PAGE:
TNC’s Kona Hema Preserve protects part of an ancient koa-‘ōhi‘a forest that spans more than 100,000 acres along the leeward coast of the Island of Hawai‘i. Here flies the endangered Hawaiian hawk, the Hawaiian hoary bat, and globally unique native songbird species such as the ‘apapane, ‘i‘iwi, ‘elepaio, and ‘amakihi.
Why TNC Selected This Site
Kona Hema Preserve consists of three adjoining forest parcels in South Kona purchased between 1999 and 2003 at Honomalino, Kapu‘a and Pāpā. In addition to protecting the native forests and the biological values they harbor, TNC is developing a model of sustainable koa forestry that will help other landowners maintain the biological and economic value of their lands.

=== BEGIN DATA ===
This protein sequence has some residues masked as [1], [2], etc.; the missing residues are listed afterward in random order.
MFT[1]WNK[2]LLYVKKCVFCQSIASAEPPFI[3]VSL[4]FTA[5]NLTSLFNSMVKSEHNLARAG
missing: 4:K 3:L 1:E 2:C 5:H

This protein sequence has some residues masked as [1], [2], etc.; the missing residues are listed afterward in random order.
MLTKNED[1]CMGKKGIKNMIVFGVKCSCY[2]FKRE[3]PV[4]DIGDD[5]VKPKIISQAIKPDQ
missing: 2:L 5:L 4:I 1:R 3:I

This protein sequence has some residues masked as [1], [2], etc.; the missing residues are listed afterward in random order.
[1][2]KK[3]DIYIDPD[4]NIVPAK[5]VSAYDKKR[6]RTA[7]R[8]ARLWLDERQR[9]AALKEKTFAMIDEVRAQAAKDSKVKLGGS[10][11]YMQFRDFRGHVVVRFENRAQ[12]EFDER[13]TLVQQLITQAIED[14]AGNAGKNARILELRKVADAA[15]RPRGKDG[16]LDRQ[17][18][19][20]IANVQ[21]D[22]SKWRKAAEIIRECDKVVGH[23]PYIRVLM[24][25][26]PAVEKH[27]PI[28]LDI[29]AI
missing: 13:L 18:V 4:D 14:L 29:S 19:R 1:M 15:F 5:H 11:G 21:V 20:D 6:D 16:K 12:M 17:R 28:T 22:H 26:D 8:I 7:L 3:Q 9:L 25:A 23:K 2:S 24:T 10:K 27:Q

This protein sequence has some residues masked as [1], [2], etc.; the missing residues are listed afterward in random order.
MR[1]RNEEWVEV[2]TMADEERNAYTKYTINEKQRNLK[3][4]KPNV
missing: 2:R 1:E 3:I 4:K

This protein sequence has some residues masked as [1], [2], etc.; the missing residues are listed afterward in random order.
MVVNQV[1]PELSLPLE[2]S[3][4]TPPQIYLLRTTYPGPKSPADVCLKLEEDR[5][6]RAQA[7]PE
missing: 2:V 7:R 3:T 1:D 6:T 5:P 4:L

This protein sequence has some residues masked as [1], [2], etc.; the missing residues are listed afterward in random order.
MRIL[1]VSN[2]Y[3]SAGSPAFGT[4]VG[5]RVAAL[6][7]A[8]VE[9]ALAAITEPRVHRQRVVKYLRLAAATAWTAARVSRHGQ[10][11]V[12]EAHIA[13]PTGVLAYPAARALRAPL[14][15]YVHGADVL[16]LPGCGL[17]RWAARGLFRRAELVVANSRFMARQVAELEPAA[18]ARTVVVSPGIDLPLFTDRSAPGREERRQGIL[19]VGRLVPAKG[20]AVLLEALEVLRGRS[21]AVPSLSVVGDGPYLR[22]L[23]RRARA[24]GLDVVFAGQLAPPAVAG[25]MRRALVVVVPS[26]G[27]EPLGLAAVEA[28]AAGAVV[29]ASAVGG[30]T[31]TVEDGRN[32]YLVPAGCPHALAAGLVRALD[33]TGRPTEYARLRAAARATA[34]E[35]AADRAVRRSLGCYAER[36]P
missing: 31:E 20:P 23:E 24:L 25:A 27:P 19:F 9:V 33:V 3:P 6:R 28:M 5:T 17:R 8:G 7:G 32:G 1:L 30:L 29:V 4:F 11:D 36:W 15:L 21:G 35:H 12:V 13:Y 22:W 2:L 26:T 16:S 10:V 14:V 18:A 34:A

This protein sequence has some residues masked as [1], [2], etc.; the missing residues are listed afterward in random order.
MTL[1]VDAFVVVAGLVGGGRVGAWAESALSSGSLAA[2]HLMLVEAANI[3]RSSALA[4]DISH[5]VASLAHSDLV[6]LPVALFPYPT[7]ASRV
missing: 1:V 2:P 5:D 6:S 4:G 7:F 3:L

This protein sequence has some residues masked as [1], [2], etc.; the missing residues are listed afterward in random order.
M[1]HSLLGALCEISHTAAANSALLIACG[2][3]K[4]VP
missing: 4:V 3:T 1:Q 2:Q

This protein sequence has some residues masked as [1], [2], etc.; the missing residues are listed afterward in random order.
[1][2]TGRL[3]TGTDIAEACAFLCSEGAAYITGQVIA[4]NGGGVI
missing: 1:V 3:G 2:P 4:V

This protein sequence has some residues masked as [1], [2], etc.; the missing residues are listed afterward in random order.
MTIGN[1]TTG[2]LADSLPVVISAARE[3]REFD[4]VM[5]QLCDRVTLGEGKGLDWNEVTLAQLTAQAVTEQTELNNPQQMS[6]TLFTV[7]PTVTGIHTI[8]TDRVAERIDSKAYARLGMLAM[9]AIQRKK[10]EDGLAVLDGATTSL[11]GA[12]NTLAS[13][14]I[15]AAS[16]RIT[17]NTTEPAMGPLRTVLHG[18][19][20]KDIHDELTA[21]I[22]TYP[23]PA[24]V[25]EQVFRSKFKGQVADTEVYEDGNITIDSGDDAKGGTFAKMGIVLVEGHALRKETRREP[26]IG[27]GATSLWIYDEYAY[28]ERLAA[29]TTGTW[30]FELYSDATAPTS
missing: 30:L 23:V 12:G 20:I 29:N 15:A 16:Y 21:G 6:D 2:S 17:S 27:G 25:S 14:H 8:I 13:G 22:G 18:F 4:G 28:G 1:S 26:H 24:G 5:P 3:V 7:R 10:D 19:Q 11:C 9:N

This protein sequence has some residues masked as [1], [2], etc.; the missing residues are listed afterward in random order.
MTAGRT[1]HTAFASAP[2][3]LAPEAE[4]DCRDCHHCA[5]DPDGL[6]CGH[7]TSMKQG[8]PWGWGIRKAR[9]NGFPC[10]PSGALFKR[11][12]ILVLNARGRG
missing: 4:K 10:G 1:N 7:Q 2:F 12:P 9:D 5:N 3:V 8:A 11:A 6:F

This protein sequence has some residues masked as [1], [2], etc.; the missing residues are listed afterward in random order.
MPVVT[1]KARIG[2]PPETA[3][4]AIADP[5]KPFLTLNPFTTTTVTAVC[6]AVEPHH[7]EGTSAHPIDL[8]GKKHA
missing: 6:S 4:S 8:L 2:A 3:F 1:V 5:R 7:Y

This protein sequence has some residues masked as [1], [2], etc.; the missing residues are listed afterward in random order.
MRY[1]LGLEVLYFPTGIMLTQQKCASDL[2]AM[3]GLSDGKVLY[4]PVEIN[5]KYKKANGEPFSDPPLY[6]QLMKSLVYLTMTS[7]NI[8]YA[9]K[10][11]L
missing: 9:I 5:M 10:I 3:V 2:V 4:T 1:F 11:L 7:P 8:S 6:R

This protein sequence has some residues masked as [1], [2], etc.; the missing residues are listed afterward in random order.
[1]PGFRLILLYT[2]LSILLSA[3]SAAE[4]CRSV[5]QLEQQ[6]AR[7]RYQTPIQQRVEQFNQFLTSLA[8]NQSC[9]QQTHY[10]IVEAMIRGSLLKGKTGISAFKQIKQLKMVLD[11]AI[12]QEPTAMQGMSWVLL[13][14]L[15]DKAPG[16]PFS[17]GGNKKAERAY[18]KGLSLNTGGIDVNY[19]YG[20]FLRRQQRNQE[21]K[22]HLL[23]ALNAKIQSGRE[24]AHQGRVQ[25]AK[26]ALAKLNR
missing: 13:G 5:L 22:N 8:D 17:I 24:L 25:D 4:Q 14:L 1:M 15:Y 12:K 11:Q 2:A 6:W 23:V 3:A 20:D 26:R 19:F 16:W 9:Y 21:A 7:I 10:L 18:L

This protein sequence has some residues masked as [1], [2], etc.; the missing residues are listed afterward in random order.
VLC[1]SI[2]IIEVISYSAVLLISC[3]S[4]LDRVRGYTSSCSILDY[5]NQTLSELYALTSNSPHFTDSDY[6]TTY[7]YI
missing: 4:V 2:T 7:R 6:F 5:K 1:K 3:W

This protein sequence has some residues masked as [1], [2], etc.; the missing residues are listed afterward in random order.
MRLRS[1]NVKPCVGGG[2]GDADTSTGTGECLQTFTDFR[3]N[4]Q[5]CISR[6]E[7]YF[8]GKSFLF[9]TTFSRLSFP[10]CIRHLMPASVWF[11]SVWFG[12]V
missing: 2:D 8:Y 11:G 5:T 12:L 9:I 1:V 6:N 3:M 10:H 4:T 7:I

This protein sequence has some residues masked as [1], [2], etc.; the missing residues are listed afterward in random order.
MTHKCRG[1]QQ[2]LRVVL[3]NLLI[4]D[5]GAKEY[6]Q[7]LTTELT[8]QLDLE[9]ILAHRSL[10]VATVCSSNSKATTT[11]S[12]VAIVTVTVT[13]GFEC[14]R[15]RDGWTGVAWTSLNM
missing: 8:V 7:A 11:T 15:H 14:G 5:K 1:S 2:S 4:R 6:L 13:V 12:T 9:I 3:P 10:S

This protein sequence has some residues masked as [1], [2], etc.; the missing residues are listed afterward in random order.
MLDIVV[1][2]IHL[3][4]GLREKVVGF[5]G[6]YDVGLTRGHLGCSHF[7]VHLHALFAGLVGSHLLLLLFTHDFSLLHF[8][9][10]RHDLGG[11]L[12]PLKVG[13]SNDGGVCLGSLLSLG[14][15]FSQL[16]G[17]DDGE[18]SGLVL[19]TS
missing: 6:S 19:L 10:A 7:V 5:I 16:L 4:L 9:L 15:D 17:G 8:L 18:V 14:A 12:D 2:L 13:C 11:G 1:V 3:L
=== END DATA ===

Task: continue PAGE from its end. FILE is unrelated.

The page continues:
Rare plants, native forests and rare forest birds are part of Kona’s treasured native biodiversity that represent an important yet poorly protected resource. More than a century of logging, grazing, and invasion by weeds and feral animals have threatened the biological viability of this region.
Today pigs, goats and mouflon sheep are the preserve’s primary threats.
What TNC Is Doing
TNC is restoring the area’s native forests through on-the-ground land management. In some areas, we have planted thousands of native trees and shrubs to bring back the lush forest understory. In other areas, native plants grow back robustly when invasive weeds and animals are removed. And in former pastures, we generated a koa forest by uncovering dormant seeds and nurturing their growth. Working with partners, we are bringing back this magnificent koa-‘ōhi‘a forest.